IT was a family reunion with a difference.

For the relatives of Joseph Warwick Moore, musical director of Southampton’s legendary Grand Theatre, are on a musical mission to find his hit making compositions.

Born in 1869, he became a global music sensation and his popular tunes rang out from hundreds of thousands of pianos.

His easy on the ear music was all the rage in Edwardian and pre-WWII times.

Daily Echo: Southampton composer Joseph Warwick Moore.

Warwick Moore’s eye catching and expensively printed compositions were published in London, Leeds, Birmingham, New York, Boston, Toronto, Melbourne and Sydney.

The 1911 census lists the composer as a Professor of Music living at 63, Portland Terrace, Southampton, with wife Jennie and five children. He played a major role in Southampton’s musical heritage.

For more than 30 years he was the musical director of the legendary Grand Theatre which in its day was the city’s entertainment mecca.

He died on December 27, 1931 aged 62, at the city’s Royal South Hants Hospital.

But Alan Warwick-Moore and his sister Joan Stevens, both from Southampton, never realised that they had such a famous grandfather until they started digging into the family history.

Daily Echo: The Grand Theatre, Southampton.

They traced his grave, tucked away in a corner of Southampton’s South Stoneham Cemetery.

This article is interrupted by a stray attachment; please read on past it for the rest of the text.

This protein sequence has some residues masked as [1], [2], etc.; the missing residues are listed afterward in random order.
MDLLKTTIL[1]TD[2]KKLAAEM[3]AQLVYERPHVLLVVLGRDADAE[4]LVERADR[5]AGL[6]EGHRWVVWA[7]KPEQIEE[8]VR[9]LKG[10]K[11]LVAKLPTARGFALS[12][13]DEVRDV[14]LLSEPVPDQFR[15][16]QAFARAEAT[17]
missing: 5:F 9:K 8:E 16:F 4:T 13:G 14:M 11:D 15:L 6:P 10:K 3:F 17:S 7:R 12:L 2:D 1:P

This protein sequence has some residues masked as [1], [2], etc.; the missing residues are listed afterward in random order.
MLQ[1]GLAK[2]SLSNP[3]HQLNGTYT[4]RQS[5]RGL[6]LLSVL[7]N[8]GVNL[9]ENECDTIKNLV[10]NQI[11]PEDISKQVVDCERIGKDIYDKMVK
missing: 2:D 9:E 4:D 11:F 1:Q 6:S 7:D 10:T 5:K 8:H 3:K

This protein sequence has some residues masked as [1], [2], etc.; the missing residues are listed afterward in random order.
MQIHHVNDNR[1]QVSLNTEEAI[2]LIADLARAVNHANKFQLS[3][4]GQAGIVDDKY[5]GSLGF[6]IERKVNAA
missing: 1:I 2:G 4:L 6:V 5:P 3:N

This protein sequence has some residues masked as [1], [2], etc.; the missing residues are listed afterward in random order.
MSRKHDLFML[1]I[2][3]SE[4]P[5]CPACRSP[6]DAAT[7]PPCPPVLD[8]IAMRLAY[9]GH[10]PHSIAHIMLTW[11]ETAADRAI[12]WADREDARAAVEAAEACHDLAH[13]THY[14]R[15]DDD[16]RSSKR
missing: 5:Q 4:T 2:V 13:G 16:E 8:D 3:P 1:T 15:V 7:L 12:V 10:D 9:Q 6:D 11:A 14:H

It was only when he started working on the family tree that Alan discovered that his grandfather was such a famous composer.

He said: “The more I found out, the more I was gobsmacked by how much music he had written.”

Meanwhile the hunt for Warwick Moore’s music sheets has become a real family affair. Jazz musican Andy Leggett is also playing a major role in the search for his great-greatuncle’s sheet music.

Andy met up with Alan and Joan for the first time as they got together for a Warwick Moore music sheet count which revealed that they had about 80 compositions between them.

There are also some in the British Library and by contacting other members of the family they are hoping that one day they will have the complete collection.

The reunion was at the The Concorde Club, which has become a musical mecca and where Andy was headlining a jazz night.

Poring over the vast array of beautifully illustrated music sheets spread across a table in the Stoneham Lane club’s band room, Andy said: “It has been great to meet up with other members of the family and it has been a very fruitful meeting.”

Now he hopes that Daily Echo readers might help in the search and says: “Joseph Warwick Moore is likely to have sold a lot of sheet music in the area as a result of his popularity in the Grand Theatre.”

He would also like to see Southampton stage a concert of Warwick Moore compositions.

By the age of 20 Warwick Moore was first violinist at the famous Drury Theatre in London and it was about then his first tunes hit the music stands. He also published under the pseudonym of Emile Gastelle.